Sharan, how involved was Gunjan Saxena in the making of the film? I just read somewhere that she was the one who taught Janhvi how to salute in the film...
Sharan: Gunjan ma’am was our creative supervisor on this film... she really gave us the time and guidance that we needed to bring in that authenticity and integrity to the writing. She was there at every step... when I had a 10-pager ready, the first half, the second half, everything. She helped us with the language needed in the cockpit, the technical jargon spoken. Sometimes, I would go on recces and send her pictures asking, ‘Ma’am, does it look like what it needs to be?’ She helped Janhvi a lot through the body language training.
You just brought up the salute and I do know that we have been getting a little bit of flak for it. I spoke to Gunjan ma’am about it this morning and she’s the one who taught Janhvi that. Actually on March 7, 2006, the rule changed to the 45-degree salute and that’s what we followed in the film. We’ve tried to be as authentic as possible, and she was totally involved... she saw the edit, she saw the trailer first and she’s seen the film. I call her every other day and we constantly chat about the film. She’s given us the courage to go out there and make the film fearlessly.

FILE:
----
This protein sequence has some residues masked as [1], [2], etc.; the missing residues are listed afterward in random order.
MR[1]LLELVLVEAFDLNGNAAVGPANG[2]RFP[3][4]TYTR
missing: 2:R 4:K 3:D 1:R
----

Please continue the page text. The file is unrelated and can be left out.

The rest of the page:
Janhvi, what went into playing Gunjan? Everything else apart, it’s evident that there was quite a lot of physical prep involved...
Janhvi: For the first half, I had to put on some weight. That was a very fun process because I was eating everything! (Laughs) I had been on a diet for quite some time and when I started eating so much, I realised that I just wasn’t putting on any weight. It became a problem because we were inching closer to shoot and I wasn’t putting on weight as fast....